The CEO has one of the world's toughest jobs. No matter how tough it was to start the company, it's even harder to keep it going and growing. A CEO must decide what he or she stands for and do what is right, all the time. It takes courage to fire the salesperson responsible for the company's biggest, most lucrative account when that same salesperson drives a company car drunk and causes an accident. There will be many times when CEOs will want to smooth over something that requires decisive action because of the potential consequences or because they just can't take on one more challenge at the moment. However, CEOs who exercise poor moral judgment will lose their personal integrity with all of their employees watching.

4. Willingness to look at risk.
A great CEO isn't afraid to look at the downside and answer the hard questions he or she hopes will never become a reality. The CEO needs a backup plan-one that is designed by looking at the company's worst-case scenarios. This plan addresses questions such as: What if your industry experiences a slump? What if new governmental regulations affect your business? What if you lose the client that accounts for 50 percent of your sales? Preparing yourself and your company for these eventualities may be the difference between a tough year or two and bankruptcy. If you are in business for 20 years, some of your worst-case scenarios will probably happen. The key is to be ready and able to take immediate action to reduce the loss.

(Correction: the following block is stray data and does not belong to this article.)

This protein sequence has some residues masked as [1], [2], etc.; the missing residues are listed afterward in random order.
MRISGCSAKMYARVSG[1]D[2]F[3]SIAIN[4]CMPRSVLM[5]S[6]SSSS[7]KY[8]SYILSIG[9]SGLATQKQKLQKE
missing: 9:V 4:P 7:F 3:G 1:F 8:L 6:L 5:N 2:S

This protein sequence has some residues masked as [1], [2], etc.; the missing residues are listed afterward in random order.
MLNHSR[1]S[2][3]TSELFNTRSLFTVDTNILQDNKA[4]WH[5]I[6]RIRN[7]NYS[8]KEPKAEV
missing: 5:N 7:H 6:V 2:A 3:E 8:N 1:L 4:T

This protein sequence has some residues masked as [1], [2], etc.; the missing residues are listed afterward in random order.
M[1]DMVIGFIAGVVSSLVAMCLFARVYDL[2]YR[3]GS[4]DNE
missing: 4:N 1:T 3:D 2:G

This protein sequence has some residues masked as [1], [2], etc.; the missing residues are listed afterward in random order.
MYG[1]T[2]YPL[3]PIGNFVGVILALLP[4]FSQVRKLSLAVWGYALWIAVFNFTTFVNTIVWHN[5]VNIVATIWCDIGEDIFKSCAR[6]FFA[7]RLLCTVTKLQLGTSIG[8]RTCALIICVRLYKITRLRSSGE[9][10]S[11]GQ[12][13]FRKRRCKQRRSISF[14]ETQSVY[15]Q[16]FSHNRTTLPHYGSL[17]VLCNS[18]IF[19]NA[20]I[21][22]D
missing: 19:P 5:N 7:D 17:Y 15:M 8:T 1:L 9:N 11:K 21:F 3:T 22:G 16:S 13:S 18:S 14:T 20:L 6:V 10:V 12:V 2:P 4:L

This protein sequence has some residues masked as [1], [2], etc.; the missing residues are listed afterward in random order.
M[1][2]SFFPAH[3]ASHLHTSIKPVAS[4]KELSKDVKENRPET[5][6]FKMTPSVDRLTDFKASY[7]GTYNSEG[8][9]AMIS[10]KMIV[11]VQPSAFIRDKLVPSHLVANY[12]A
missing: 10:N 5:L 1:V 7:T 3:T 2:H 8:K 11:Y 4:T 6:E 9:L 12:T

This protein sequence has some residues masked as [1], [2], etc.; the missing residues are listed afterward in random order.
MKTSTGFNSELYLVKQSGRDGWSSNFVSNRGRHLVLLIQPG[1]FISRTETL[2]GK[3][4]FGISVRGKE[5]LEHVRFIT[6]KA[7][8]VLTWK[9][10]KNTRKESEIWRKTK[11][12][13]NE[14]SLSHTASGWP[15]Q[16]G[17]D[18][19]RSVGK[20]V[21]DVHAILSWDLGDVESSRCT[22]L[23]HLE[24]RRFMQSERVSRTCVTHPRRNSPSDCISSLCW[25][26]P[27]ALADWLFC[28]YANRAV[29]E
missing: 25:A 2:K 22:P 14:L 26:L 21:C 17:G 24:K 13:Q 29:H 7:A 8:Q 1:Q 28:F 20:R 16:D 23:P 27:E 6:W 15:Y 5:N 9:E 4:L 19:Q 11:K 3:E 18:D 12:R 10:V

5. Foresight.
It seems some CEOs have an uncanny ability to predict the future. They may have unusual insights into their particular markets, and luck may play a part as well. In addition, they are prepared to create their own luck by cultivating an ability to see opportunities for their company and to make the deals that convert those opportunities into realities. Some things that may seem like amazing foresight are actually the result of the hard work and discipline it takes to constantly look forward to build a successful company. Great CEOs must also constantly develop new products to build and retain a customer base. Foresight is also the ability to hire and retain the right people, looking ahead toward the growth of the company. Finally, over time, each company must develop a steady source of business during both good economic times and bad, because there are sure to be bad economic times during the life of a business.

Jan B. King is the former President & CEO of Merritt Publishing, a top 50 woman-owned and run business in Los Angeles and the author of Business Plans to Game Plans: A Practical System for Turning Strategies into Action (John Wiley & Sons, 2004). She has helped hundreds of businesses with her book and her ebooks, The Do-It-Yourself Business Plan Workbook, and The Do-It-Yourself Game Plan Workbook